Russia's Patriarch Kirill: Some Human Rights Are 'Heresy'

Source: The Moscow Times

March 21, 2016


Head of the Russian Orthodox Church Patriarch Kirill denounced as "heresy" those human rights that he said contradicted the Bible, and proclaimed fighting them the goal of his Church, the Interfax news agency reported Sunday.

"We are seeing how efforts are being made in many prosperous countries to establish by law a person's right to any choice, including the most sinful ones, those that contradict God's word, the concept of holiness, the concept of God," Patriarch Kirill said after a Sunday service at Moscow's Christ the Savior Cathedral, Interfax reported.

He did not specify which human rights he found offensive, but called for Russian Orthodox believers to "defend" their faith, the report said.

"Today we are [dealing with] a global heresy of worshipping the human, the new idolatry that removes God from human life," Kirill was quoted as saying. "Nothing like that had even happened on a global scale before. It is specifically at overcoming this present day's heresy, the consequences of which can become apocalyptic, that the Church must aim the force of its protection, its word, its thought."

"We must defend Orthodoxy," Kirill said, Interfax reported.

Russia is a secular state, according to its Constitution, but the Orthodox Church has been gaining increasing prominence and protection by the state in recent years under President Vladimir Putin's rule.

The patriarch's remarks clashed with Russia's laws, critics charged.

"The spirit and letter of Russian laws are determined by human rights and freedoms, and not by 'God's word,'" Boris Vishnevsky, a St. Petersburg municipal lawmaker from the liberal opposition Yabloko political party, said in a blog on the independent Ekho Moskvy radio station's website. "At least that's what it says in the constitution so far."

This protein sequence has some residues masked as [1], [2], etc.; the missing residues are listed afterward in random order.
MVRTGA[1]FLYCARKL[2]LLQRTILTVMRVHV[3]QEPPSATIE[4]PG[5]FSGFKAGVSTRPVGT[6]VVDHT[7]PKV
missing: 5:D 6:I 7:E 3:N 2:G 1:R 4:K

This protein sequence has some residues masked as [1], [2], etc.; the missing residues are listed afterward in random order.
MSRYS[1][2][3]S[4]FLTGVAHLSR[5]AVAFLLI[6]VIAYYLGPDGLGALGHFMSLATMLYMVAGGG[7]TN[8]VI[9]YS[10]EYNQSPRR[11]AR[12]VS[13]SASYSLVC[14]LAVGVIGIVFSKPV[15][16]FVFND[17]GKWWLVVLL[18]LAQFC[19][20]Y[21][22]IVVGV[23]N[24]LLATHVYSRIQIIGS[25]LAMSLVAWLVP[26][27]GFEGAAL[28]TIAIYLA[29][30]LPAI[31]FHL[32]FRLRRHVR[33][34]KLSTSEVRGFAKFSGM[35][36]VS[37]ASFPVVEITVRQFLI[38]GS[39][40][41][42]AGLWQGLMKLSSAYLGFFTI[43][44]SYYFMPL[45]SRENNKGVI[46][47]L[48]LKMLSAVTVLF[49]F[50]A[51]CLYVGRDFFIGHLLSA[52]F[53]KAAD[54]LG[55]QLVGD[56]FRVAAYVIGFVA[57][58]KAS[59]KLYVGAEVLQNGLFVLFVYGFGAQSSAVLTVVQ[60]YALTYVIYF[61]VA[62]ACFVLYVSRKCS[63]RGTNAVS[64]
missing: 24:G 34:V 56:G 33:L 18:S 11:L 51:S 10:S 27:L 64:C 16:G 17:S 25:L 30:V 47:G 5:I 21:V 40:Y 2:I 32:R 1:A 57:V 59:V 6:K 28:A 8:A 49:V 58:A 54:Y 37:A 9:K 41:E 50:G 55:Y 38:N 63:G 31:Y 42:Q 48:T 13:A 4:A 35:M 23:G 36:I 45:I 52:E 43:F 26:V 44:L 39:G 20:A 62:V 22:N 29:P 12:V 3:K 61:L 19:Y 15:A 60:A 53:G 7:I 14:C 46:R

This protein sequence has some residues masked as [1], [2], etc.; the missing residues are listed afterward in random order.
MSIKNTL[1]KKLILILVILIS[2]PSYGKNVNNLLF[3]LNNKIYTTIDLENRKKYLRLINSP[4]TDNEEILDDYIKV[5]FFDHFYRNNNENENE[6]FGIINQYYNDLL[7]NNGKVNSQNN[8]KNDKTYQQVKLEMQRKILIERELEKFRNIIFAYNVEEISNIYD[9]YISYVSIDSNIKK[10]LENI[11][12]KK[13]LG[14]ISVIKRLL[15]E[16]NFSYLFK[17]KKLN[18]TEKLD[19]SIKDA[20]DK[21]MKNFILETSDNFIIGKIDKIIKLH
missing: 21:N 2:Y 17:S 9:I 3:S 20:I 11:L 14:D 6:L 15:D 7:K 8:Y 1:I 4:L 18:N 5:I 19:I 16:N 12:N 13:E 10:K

The Church "must operate within the limits of the Constitution and the laws," he said. "Because that's how a secular state works, where not everybody is a believer, and not every believer is an Orthodox Christian, but everyone is a citizen."

The Moscow Times


Wesley Mcgranor1/20/2022 5:54 pm
Pardon me, I meant that I am not a Roman Catholic and your disposition and examples are unheard of popular. As of I think 2008~9 the papacy has made social injustice a sin. I am and all ways have been a Protestant Fundamentalist and our history is rife with ways to undermine constitutions and without natural law.
Wesley Mcgranor4/4/2016 8:49 am
Glory be to God. I am a Roman Catholic and this is sound, but unheard of popularly.
Vit Machalek3/24/2016 4:59 pm
Not only secularists... "How many winds of doctrine have we known in recent decades, how many ideological currents, how many ways of thinking. The small boat of the thought of many Christians has often been tossed about by these waves - flung from one extreme to another: from Marxism to liberalism, even to libertinism; from collectivism to radical individualism; from atheism to a vague religious mysticism; from agnosticism to syncretism and so forth. Every day new sects spring up, and what St Paul says about human deception and the trickery that strives to entice people into error (cf. Eph 4: 14) comes true." (Joseph Ratzinger)
ChiRho3/23/2016 6:07 pm
The definition of human rights changes with the wind these days. Secularists are tossed about like waves in the ocean, following trends and an ever-changing culture. God does not change. Glory to Orthodoxy!
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